As much as we want to, we cannot save the ones we love. Only Christ can do that. Give your loved ones over to God. Trust Him to save them, because ultimately seeing Him save my child reaffirmed in my soul that He had saved me.

Seeing our kids desperate need of God underlined for me that I too desperately need the Lord for everything, my heartbeat, my breath, my salvation. There is not one single thing that we can do to “fix” anything in life. It’s a matter of stepping back and letting God do the saving.

“Salvation is found in no one else, for there is no other name under heaven given to mankind by which we must be saved."~Acts 4:12 (NIV)

And even though at the time I was praying so hard for my daughter she was an adult, in my heart she was still my little girl. And Jesus said, “Let the little children come to me, and do not hinder them, for the kingdom of heaven belongs to such as these.” When he had placed his hands on them, he went on from there. ~Matthew 19:14-15 (NIV)

Author bio: 
Christine Lindsay is the author of multi-award-winning Christian fiction. She is currently writing her 8th novel. Aside from being a busy writer and speaker, Christine is the happy wife of David for 35 years, a mom and a grandma. 

She makes her home on the west coast of Canada, and in Aug. 2016 she will see her long-awaited non-fiction book released, Finding Sarah, Finding Me: A Birth Mother’s Story

Please visit Christine’s website or follow her on Amazon or Twitter. Subscribe to her quarterly newsletter, and be her friend on Pinterest, Facebook, and Goodreads.

Sunday, March 20, 2016

Book review: Spring Brides

My Review of Spring Brides
A book of three novellas written by Rachel Hauck, Lenora Worth and Meg Moseley

The book’s back cover blurb starts with an invitation that reads, “Happily after begins today. The honor of your presence is requested at three spring weddings.” I loved the details on the blurb and was honored to receive this lovely invitation. But it was the book’s front cover that made me accept the invitation these three fictional springtime weddings.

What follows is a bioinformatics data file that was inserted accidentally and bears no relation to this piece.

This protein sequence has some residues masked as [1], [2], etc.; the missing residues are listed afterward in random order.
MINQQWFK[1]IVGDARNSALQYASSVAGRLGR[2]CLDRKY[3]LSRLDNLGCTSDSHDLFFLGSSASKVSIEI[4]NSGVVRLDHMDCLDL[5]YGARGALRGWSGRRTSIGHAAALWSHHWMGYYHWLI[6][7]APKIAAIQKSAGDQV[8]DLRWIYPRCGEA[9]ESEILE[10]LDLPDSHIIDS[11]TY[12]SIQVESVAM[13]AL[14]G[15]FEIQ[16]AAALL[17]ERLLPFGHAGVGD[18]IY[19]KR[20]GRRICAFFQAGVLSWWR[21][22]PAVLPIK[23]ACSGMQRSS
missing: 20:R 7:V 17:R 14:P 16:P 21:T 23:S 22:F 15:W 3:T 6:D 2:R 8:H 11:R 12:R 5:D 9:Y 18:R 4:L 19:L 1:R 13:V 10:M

The cover photo of Spring Brides is elegant, sweet, soft and simple. I loved the fact that the color theme was purple. I simply adore that color! A woman wearing an elegant, white wedding dress with what looks like a sweetheart neckline with buttons trailing down the middle low back of the dress. She’s hiked up her dress with her left hand to make a clear pathway for her feet. Her right hand is doing double-duty because she’s balancing her clutch of her bouquet of purpose flowers with her grasp on a lilac color umbrella. 

The background of this front cover photo is of a grassy area that leads to what looks like a blue-gray river stream. The title of the book along with the authors’ names are written in purple. All of those elements blend perfectly to create a whimsical and wonderful book cover. It also made me want to pick up the book and read it. Yes, I judged this book by its cover and I’m SO glad that I did. Allow me to tell you my reasons why. We’ll spend a little time on each of the three stories, in order of publication:

“A March Bride” by Rachel Hauck

I’d say that this story was a perfect 10. The author (Rachel Hauck) spends a great deal of her storytelling style on details. It’s through the details that you understand the characters and fall in love with their story. The story is about Susanna Truiit who is three ways away from marrying the man of her dreams who happens to be royalty. His proper title is King Nathaniel II of Brighton Kingdom. He wooed her and won her heart in Rachel’s previous book Once Upon a Prince and now it’s time for their love to be sealed. However, there is a problem—the prince's government insists that Susanna renounces her American citizenship before the wedding. She cannot have dual citizenship due to the political reasons. Making things worse is the fact that her closest family and friends for health-related reasons, cannot fly to Brighton for the wedding. The reader learns of this multi-layered conflict within the first few chapters of the story.